The Rights and Responsibilities of Search Engine Users
While truth has usually been a defense to charges of libel, Google is running into a higher standard in Europe. The European Union Court of Justice, considering the threat that Google can pose to privacy, seems to be applying a standard closer to the “Is it True? Is it Kind? Is it Necessary?” test.
In the press release announcing their decision, the European Court ruling found that Google was trampling on a right to be forgotten. Even if the information Google was linking to was accurate and lawfully published, Google and other search engines could be at fault for making that information too easy to find. Google wouldn’t have to purge this information preemptively, just in response to complaints, but, still, acceding to this ruling would still be tremendously difficult.
Google is already engaged in one enormous curation problem: policing content uploaded to YouTube. Although algorithms can detect piracy and copyright infringement, detecting obscenity still relies on the “I know it when I see it” test, which requires a human viewer. Google contractors have to watch content flagged as abusive, violent, or obscene in order to rule it in or out. Screening links for “relevance” would be emotionally easier than taking a shift in the YouTube curatorial department, but the judgement calls will be a lot harder to defend.
Google’s leadership presumably would like to avoid being dragged into culture fights, especially when only one month ago they faced controversy over the decision to purge ads for crisis pregnancy centers from searches related to abortion. But the European ruling could force them to play referee on a host of new issues. Google (in partnership with a European court) would now be expected to assess the relevance of any information and the prominence of the person filing.
Would Google have a duty to keep abreast of the employment history of the people asking to be removed from searches? If not, people just on the cusp of prominence might file general takedowns, to avoid the fate of the Benham brothers. Their show on HGTV was cancelled before it began when their Google histories of anti-gay marriage and anti-Islam activism caught up with them. Asking Google to manage your online identity would still be easier than the solution that former Google CEO Eric Schmidt once proposed: declare identity bankruptcy and legally change your name to escape your search results.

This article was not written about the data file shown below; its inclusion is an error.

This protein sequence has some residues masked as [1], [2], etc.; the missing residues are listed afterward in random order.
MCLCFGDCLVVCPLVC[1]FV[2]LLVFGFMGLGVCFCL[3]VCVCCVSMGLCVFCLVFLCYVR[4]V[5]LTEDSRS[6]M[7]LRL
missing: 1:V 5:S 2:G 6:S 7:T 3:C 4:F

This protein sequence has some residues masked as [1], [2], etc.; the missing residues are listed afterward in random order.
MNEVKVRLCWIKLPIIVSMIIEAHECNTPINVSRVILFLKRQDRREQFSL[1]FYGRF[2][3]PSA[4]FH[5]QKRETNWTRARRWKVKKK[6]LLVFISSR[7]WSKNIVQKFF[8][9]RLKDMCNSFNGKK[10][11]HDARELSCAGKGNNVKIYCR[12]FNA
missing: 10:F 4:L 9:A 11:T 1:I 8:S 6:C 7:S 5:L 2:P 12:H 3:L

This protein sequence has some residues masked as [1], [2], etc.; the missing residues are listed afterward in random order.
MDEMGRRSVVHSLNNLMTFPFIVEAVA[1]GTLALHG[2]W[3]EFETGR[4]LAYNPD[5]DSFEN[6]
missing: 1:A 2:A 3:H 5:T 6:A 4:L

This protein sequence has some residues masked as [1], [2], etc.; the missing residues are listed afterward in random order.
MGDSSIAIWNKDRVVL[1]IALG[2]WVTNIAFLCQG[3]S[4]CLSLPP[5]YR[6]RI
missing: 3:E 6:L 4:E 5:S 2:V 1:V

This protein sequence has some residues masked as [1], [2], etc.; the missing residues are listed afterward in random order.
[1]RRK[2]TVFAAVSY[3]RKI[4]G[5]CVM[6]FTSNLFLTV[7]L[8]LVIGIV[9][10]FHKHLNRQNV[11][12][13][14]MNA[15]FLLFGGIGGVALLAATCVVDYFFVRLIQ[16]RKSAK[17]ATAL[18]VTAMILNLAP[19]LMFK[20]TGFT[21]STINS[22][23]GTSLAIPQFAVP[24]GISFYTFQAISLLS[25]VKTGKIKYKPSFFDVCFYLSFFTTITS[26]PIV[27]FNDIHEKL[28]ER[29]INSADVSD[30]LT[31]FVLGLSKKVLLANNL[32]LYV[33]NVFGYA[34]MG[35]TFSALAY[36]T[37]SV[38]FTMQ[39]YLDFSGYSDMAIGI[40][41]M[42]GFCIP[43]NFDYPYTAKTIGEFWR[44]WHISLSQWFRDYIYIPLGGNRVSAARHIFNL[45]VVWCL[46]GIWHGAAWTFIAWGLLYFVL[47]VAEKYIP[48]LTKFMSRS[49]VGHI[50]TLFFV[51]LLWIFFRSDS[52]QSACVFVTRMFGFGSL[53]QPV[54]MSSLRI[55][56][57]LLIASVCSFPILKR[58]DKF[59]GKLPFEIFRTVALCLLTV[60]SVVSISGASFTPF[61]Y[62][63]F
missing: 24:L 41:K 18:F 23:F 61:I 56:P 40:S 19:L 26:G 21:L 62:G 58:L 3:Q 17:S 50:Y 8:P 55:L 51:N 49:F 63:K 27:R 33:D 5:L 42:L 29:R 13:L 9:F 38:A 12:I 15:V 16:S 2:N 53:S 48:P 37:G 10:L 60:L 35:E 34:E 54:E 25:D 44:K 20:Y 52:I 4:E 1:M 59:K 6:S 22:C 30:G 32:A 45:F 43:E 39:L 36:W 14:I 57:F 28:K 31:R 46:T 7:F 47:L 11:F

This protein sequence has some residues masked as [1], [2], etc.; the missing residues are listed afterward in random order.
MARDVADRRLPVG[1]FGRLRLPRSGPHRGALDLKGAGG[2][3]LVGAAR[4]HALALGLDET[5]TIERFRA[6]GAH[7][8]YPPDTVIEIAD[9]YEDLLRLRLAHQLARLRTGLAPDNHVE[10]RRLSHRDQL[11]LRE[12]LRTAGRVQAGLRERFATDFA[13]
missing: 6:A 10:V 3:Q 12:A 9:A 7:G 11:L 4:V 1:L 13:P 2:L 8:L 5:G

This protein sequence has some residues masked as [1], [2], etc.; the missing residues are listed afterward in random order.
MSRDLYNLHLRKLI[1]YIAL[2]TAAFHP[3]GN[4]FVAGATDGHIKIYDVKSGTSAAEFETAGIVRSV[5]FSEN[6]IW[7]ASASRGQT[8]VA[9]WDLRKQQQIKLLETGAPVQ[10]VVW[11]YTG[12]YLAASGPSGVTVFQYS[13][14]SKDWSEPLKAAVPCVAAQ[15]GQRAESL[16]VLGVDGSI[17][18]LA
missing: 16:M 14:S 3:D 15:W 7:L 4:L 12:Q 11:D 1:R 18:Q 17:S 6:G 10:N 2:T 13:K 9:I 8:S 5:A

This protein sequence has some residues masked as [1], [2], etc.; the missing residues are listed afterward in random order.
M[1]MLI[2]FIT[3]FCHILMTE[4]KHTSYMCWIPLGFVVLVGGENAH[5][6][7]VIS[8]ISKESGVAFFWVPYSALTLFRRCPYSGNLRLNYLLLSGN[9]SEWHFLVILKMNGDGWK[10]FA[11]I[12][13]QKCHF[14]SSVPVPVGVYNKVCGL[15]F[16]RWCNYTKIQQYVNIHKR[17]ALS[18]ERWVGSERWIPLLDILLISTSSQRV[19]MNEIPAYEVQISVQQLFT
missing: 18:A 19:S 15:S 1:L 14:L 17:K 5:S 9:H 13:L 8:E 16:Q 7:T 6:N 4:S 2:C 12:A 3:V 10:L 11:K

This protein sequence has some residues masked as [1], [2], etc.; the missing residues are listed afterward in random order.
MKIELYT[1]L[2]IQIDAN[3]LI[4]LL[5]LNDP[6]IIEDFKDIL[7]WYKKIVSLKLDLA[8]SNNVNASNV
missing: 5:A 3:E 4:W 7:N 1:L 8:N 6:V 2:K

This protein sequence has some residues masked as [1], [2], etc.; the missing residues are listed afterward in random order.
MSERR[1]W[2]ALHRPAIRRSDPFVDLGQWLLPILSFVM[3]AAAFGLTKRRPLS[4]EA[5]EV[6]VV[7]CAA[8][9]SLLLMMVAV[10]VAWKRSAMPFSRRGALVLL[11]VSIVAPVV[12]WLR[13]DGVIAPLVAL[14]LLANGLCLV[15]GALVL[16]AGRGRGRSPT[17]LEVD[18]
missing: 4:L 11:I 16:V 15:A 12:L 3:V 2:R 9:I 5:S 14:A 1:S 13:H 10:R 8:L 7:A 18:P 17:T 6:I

If Europe has an expansive view of the right to be forgotten, America has a sprawling understanding of the right to information. Anything that enters the public sphere, even phone calls recorded illegally, can be fair game for public comment and calls to action. Simply leaving your house and going to WalMart is enough to put you in the public eye as a public figure to be discussed and disparaged on People of Walmart.
Just because information is easy to come by, through Google or any other source, doesn’t exempt us from responsibility for seeking it out and acting upon it. Instead of depending on a right to be forgotten, our society is healthier when people choose to avert their eyes or look with charity.
The solution may not be for Google to become a curator but for searchers to learn to practice better custody of the eyes. After all, hasn’t the internet age taught us that large duties are easier to handle when they’re crowdsourced?